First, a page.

Babylon Bee CEO finds it increasingly difficult to satirize the world ‘because it’s so insane’

In a world gone increasingly bonkers, Babylon Bee CEO Seth Dillon is finding it harder and harder to do satire and come up with humorous headlines when reality itself becomes comedy and feels like a running joke that no one can laugh off or ever escape from.

(Video Credit: Fox News)

More and more news stories that pop up every day read more like twisted fiction than reality and they are difficult to parody. But Dillon and the Babylon Bee are determined to use comedy to lighten the mood for Americans when it comes to depressing news of the day.

“We do satire and we’re trying to exaggerate reality to make a point with our jokes,” Dillon told Fox News in an interview. “We found that the world is very difficult to satirize right now because it’s so insane.”

“We’re basically living in the upside down, as I might describe it,” he astutely pointed out.

Dillon considers the Babylon Bee’s political mission is to mock bad policies and ideas.

“It’s important to not just refute these things, but to actually ridicule and mock them,” he insisted. “We’re not helped by taking them seriously.”

The CEO believes that satire hits home more when it’s about beliefs people may feel pressured to conform to even if they disagree with them.

“It’s become much more relevant because of the insane ideas that are out there with basically people being pressured to affirm that two and two make five,” he said, referencing the dystopian novel “1984.”

“It’s really presented a lot of opportunity for comedians, for satirists, to play a role in pushing back on insanity with truth and reason,” he added.

Dillon points to numerous leftist policies including such things as gender affirmation and wokeism that make the headlines but definitely read like parodies.

He made his point by alluding to CNN calling a riot “mostly peaceful” as a reporter stood in front of burning buildings, or colleges promoting segregation to combat racism.

“These are things you’d expect to see on a satire site, but they’re in the headlines every day,” Dillon noted.

While crafting epic parodies, the Babylon Bee also saw the need to cover actual news and launched “Not the Bee” in 2020. It’s actual news that reads like satire. Sometimes it is impossible to tell the difference these days.

“I guess instead of just focusing on [the stories] in a negative way and becoming anxious, you know, being able to laugh at things that really deserve laughing,” Dillon told Fox News in an interview. He stated that the site’s readers “really appreciate that we’re keeping them sane, but also keeping them laughing, that we’re bringing levity.”

Recent Babylon Bee headlines definitely resonate with Americans these days. Some include, “Putin Immediately Surrenders After U.S. Airdrops Nashville Police Officers Into Battlefield,” “Leadership: Biden Calls On Banks To Stop Collapsing,” “Scientists Discover Strong Correlation Between Trusting Government And Eating Paint Chips,” “Pelosi: ‘We Have To Convict Trump On The Charges To Find Out What Is In Them,'” and “Doctors Report Startling Rise In Testicular Injuries Among Woman Athletes.”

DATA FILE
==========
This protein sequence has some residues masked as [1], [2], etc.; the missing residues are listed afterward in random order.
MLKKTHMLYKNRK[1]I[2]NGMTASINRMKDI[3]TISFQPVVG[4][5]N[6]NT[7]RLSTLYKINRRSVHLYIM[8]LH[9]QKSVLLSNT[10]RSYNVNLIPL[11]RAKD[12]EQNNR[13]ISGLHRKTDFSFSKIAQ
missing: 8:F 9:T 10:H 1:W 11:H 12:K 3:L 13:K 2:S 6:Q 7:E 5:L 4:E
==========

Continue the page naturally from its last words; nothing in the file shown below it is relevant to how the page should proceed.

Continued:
Dillon claims that the Babylon Bee now has tens of thousands of paid subscribers, gets around 25 million page views each month, and has over a million subscribers on YouTube. The site is massively viral.

Critics continuously accuse the Babylon Bee of spreading misinformation, missing the whole point of satire.

“There’s supposed to be a grain of truth to these jokes,” Dillon stated. “If it wasn’t believable at all, then it wouldn’t be a good joke. It wouldn’t be funny.”

“It communicates a lot of insecurity, but that’s one of the reasons I think they’re coming after us,” he said regarding the accusation of spreading misinformation. “I don’t think that comedy necessarily is the target of their attacks.”

“I think the truth is what bothers them,” Dillon continued.

Nearly 100 of the Babylon Bee’s headlines have come at least partially true and many call them prophetic these days.

“The problem isn’t that our satire is too close to reality,” Dillon previously commented to Fox News. “It’s that reality is too close to satire, so our jokes keep coming true.”

He believes censorship is not the solution either.

“I don’t think there’s anything wrong with being offended by a joke,” Dillon opined. “I think the real problem is when someone who’s offended by a joke says, you know, ‘you shouldn’t be allowed to make jokes anymore. You shouldn’t be allowed to joke at my expense.'”

“We all deserve to be the butt of a joke — and it’s a much healthier state of mind to be in,” he contended. “But the answer can’t be to stop making jokes. The answer should be to think, ‘well, why am I offended? Maybe there’s something to that joke.'”


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